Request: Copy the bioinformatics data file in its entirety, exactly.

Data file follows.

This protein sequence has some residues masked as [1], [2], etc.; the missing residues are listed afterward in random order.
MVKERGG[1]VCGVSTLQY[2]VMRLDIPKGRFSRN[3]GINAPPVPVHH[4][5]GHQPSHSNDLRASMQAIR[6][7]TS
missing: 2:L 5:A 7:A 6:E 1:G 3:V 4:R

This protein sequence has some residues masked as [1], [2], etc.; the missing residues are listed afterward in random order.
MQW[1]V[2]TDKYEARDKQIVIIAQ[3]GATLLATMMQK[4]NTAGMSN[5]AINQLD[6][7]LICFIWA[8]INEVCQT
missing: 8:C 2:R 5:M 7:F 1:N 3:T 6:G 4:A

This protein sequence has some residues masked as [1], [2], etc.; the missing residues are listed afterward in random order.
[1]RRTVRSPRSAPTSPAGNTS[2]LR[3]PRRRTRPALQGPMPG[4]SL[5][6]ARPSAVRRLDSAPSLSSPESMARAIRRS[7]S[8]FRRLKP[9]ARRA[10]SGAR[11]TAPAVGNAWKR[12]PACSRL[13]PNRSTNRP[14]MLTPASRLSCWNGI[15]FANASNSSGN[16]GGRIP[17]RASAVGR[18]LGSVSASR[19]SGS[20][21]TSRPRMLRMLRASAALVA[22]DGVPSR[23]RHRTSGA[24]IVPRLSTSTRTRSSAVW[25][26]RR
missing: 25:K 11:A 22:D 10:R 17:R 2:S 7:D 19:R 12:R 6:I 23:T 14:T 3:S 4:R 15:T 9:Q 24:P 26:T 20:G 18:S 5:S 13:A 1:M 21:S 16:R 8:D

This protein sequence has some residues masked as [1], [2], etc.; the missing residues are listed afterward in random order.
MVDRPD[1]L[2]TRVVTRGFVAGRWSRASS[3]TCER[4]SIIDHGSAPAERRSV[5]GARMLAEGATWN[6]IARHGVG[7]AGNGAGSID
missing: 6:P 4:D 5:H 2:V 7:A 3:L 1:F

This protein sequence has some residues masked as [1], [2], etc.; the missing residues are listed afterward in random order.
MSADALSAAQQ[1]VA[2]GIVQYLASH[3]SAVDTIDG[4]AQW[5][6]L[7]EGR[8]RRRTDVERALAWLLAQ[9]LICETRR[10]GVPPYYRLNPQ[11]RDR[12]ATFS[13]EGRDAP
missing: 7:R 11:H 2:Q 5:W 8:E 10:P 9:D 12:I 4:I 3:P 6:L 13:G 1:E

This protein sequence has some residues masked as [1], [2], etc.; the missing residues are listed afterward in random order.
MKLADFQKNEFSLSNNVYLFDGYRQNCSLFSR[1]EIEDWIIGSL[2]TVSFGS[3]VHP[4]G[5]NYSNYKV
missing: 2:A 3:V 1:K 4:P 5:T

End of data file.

This protein sequence has some residues masked as [1], [2], etc.; the missing residues are listed afterward in random order.
MVKERGG[1]VCGVSTLQY[2]VMRLDIPKGRFSRN[3]GINAPPVPVHH[4][5]GHQPSHSNDLRASMQAIR[6][7]TS
missing: 2:L 5:A 7:A 6:E 1:G 3:V 4:R

This protein sequence has some residues masked as [1], [2], etc.; the missing residues are listed afterward in random order.
MQW[1]V[2]TDKYEARDKQIVIIAQ[3]GATLLATMMQK[4]NTAGMSN[5]AINQLD[6][7]LICFIWA[8]INEVCQT
missing: 8:C 2:R 5:M 7:F 1:N 3:T 6:G 4:A

This protein sequence has some residues masked as [1], [2], etc.; the missing residues are listed afterward in random order.
[1]RRTVRSPRSAPTSPAGNTS[2]LR[3]PRRRTRPALQGPMPG[4]SL[5][6]ARPSAVRRLDSAPSLSSPESMARAIRRS[7]S[8]FRRLKP[9]ARRA[10]SGAR[11]TAPAVGNAWKR[12]PACSRL[13]PNRSTNRP[14]MLTPASRLSCWNGI[15]FANASNSSGN[16]GGRIP[17]RASAVGR[18]LGSVSASR[19]SGS[20][21]TSRPRMLRMLRASAALVA[22]DGVPSR[23]RHRTSGA[24]IVPRLSTSTRTRSSAVW[25][26]RR
missing: 25:K 11:A 22:D 10:R 17:R 2:S 7:D 19:R 12:R 6:I 23:T 14:T 3:S 4:R 15:T 9:Q 24:P 26:T 20:G 18:S 5:S 13:A 1:M 21:S 16:R 8:D

This protein sequence has some residues masked as [1], [2], etc.; the missing residues are listed afterward in random order.
MVDRPD[1]L[2]TRVVTRGFVAGRWSRASS[3]TCER[4]SIIDHGSAPAERRSV[5]GARMLAEGATWN[6]IARHGVG[7]AGNGAGSID
missing: 6:P 4:D 5:H 2:V 7:A 3:L 1:F

This protein sequence has some residues masked as [1], [2], etc.; the missing residues are listed afterward in random order.
MSADALSAAQQ[1]VA[2]GIVQYLASH[3]SAVDTIDG[4]AQW[5][6]L[7]EGR[8]RRRTDVERALAWLLAQ[9]LICETRR[10]GVPPYYRLNPQ[11]RDR[12]ATFS[13]EGRDAP
missing: 7:R 11:H 2:Q 5:W 8:E 10:P 9:D 12:I 4:I 3:P 6:L 13:G 1:E

This protein sequence has some residues masked as [1], [2], etc.; the missing residues are listed afterward in random order.
MKLADFQKNEFSLSNNVYLFDGYRQNCSLFSR[1]EIEDWIIGSL[2]TVSFGS[3]VHP[4]G[5]NYSNYKV
missing: 2:A 3:V 1:K 4:P 5:T